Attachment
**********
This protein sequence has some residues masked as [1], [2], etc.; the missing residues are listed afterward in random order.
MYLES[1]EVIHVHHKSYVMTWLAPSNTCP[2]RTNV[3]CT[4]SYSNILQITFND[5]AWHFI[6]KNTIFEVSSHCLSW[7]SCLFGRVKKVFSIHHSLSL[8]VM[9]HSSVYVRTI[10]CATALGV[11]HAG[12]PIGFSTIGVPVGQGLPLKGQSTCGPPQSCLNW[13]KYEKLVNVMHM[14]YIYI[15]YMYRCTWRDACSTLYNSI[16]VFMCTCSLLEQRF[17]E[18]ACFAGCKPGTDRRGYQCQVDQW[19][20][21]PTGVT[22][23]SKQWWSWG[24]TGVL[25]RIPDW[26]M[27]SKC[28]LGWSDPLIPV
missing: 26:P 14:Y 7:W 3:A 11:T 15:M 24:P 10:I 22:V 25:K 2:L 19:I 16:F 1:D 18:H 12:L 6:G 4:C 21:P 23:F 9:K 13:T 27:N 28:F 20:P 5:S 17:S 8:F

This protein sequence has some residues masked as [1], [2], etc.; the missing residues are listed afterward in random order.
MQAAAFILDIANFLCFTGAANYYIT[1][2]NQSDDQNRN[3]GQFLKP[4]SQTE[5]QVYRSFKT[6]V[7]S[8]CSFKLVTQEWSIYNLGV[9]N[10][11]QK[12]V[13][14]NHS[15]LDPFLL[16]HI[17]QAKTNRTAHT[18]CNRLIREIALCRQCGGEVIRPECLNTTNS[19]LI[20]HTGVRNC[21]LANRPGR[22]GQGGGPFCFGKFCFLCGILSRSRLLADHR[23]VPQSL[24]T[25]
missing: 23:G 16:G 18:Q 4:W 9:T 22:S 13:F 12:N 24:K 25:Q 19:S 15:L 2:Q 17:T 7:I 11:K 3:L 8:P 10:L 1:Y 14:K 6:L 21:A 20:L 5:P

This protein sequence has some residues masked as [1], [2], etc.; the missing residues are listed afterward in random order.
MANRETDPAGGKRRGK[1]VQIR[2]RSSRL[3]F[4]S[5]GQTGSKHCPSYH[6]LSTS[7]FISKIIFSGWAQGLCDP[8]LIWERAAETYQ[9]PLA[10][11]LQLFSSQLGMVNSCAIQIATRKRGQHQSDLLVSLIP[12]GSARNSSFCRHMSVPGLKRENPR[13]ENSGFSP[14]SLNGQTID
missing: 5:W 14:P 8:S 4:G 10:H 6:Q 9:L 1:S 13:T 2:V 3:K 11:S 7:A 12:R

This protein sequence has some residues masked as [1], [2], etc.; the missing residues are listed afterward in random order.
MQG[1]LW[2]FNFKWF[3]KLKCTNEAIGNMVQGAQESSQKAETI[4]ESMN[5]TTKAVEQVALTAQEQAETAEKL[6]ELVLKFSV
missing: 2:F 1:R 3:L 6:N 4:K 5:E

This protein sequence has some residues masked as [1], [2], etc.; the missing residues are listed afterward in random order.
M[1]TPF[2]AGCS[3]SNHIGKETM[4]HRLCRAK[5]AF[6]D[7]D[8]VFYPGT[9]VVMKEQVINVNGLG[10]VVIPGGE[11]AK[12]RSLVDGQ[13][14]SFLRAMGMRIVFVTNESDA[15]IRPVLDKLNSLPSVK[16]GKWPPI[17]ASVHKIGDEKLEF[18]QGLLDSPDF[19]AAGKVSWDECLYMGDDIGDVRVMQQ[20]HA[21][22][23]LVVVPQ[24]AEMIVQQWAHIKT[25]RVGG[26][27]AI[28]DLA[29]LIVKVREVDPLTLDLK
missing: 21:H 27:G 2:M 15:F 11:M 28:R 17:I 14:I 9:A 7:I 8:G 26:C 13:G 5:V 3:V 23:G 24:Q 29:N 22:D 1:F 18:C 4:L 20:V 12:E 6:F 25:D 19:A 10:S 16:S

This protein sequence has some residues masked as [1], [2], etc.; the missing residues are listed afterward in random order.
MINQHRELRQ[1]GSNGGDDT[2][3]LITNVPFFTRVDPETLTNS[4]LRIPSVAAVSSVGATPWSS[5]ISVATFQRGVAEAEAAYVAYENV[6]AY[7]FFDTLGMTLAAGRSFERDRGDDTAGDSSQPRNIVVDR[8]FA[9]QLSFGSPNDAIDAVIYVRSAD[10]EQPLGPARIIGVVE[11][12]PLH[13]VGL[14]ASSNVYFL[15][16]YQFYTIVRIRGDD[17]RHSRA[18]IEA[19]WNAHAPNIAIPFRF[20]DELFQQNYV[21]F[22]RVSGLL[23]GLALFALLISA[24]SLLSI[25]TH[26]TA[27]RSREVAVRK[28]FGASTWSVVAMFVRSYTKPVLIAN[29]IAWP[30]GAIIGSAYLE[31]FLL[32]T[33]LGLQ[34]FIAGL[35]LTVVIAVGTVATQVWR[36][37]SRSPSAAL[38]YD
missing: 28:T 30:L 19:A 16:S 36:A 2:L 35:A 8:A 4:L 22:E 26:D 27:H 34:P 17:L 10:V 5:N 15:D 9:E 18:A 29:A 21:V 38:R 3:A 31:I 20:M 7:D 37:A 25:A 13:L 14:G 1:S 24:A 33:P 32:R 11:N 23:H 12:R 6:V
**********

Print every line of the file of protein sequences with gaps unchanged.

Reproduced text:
This protein sequence has some residues masked as [1], [2], etc.; the missing residues are listed afterward in random order.
MYLES[1]EVIHVHHKSYVMTWLAPSNTCP[2]RTNV[3]CT[4]SYSNILQITFND[5]AWHFI[6]KNTIFEVSSHCLSW[7]SCLFGRVKKVFSIHHSLSL[8]VM[9]HSSVYVRTI[10]CATALGV[11]HAG[12]PIGFSTIGVPVGQGLPLKGQSTCGPPQSCLNW[13]KYEKLVNVMHM[14]YIYI[15]YMYRCTWRDACSTLYNSI[16]VFMCTCSLLEQRF[17]E[18]ACFAGCKPGTDRRGYQCQVDQW[19][20][21]PTGVT[22][23]SKQWWSWG[24]TGVL[25]RIPDW[26]M[27]SKC[28]LGWSDPLIPV
missing: 26:P 14:Y 7:W 3:A 11:T 15:M 24:P 10:I 22:V 25:K 2:L 19:I 16:F 1:D 18:H 12:L 6:G 4:C 21:P 23:F 9:K 13:T 27:N 28:F 20:P 5:S 17:S 8:F

This protein sequence has some residues masked as [1], [2], etc.; the missing residues are listed afterward in random order.
MQAAAFILDIANFLCFTGAANYYIT[1][2]NQSDDQNRN[3]GQFLKP[4]SQTE[5]QVYRSFKT[6]V[7]S[8]CSFKLVTQEWSIYNLGV[9]N[10][11]QK[12]V[13][14]NHS[15]LDPFLL[16]HI[17]QAKTNRTAHT[18]CNRLIREIALCRQCGGEVIRPECLNTTNS[19]LI[20]HTGVRNC[21]LANRPGR[22]GQGGGPFCFGKFCFLCGILSRSRLLADHR[23]VPQSL[24]T[25]
missing: 23:G 16:G 18:Q 4:W 9:T 22:S 13:F 12:N 24:K 25:Q 19:S 15:L 2:Q 17:T 7:I 11:K 3:L 8:P 10:L 1:Y 14:K 6:L 21:A 20:L 5:P

This protein sequence has some residues masked as [1], [2], etc.; the missing residues are listed afterward in random order.
MANRETDPAGGKRRGK[1]VQIR[2]RSSRL[3]F[4]S[5]GQTGSKHCPSYH[6]LSTS[7]FISKIIFSGWAQGLCDP[8]LIWERAAETYQ[9]PLA[10][11]LQLFSSQLGMVNSCAIQIATRKRGQHQSDLLVSLIP[12]GSARNSSFCRHMSVPGLKRENPR[13]ENSGFSP[14]SLNGQTID
missing: 5:W 14:P 8:S 4:G 10:H 6:Q 9:L 1:S 13:T 2:V 3:K 11:S 7:A 12:R

This protein sequence has some residues masked as [1], [2], etc.; the missing residues are listed afterward in random order.
MQG[1]LW[2]FNFKWF[3]KLKCTNEAIGNMVQGAQESSQKAETI[4]ESMN[5]TTKAVEQVALTAQEQAETAEKL[6]ELVLKFSV
missing: 2:F 1:R 3:L 6:N 4:K 5:E

This protein sequence has some residues masked as [1], [2], etc.; the missing residues are listed afterward in random order.
M[1]TPF[2]AGCS[3]SNHIGKETM[4]HRLCRAK[5]AF[6]D[7]D[8]VFYPGT[9]VVMKEQVINVNGLG[10]VVIPGGE[11]AK[12]RSLVDGQ[13][14]SFLRAMGMRIVFVTNESDA[15]IRPVLDKLNSLPSVK[16]GKWPPI[17]ASVHKIGDEKLEF[18]QGLLDSPDF[19]AAGKVSWDECLYMGDDIGDVRVMQQ[20]HA[21][22][23]LVVVPQ[24]AEMIVQQWAHIKT[25]RVGG[26][27]AI[28]DLA[29]LIVKVREVDPLTLDLK
missing: 21:H 27:G 2:M 15:F 11:M 28:R 17:I 14:I 9:A 7:I 8:G 26:C 13:G 5:V 3:V 23:G 24:Q 29:N 22:D 1:F 18:C 4:L 20:V 12:E 6:F 25:D 19:A 10:S 16:S

This protein sequence has some residues masked as [1], [2], etc.; the missing residues are listed afterward in random order.
MINQHRELRQ[1]GSNGGDDT[2][3]LITNVPFFTRVDPETLTNS[4]LRIPSVAAVSSVGATPWSS[5]ISVATFQRGVAEAEAAYVAYENV[6]AY[7]FFDTLGMTLAAGRSFERDRGDDTAGDSSQPRNIVVDR[8]FA[9]QLSFGSPNDAIDAVIYVRSAD[10]EQPLGPARIIGVVE[11][12]PLH[13]VGL[14]ASSNVYFL[15][16]YQFYTIVRIRGDD[17]RHSRA[18]IEA[19]WNAHAPNIAIPFRF[20]DELFQQNYV[21]F[22]RVSGLL[23]GLALFALLISA[24]SLLSI[25]TH[26]TA[27]RSREVAVRK[28]FGASTWSVVAMFVRSYTKPVLIAN[29]IAWP[30]GAIIGSAYLE[31]FLL[32]T[33]LGLQ[34]FIAGL[35]LTVVIAVGTVATQVWR[36][37]SRSPSAAL[38]YD
missing: 28:T 30:L 19:A 16:S 36:A 2:L 35:A 8:A 4:L 22:E 26:D 27:H 34:P 17:L 10:V 5:N 15:D 9:E 18:A 29:A 21:V 38:R 3:A 31:I 20:M 7:D 37:A 25:A 13:L 14:G 1:S 24:A 33:P 32:R 11:N 23:H 12:R 6:V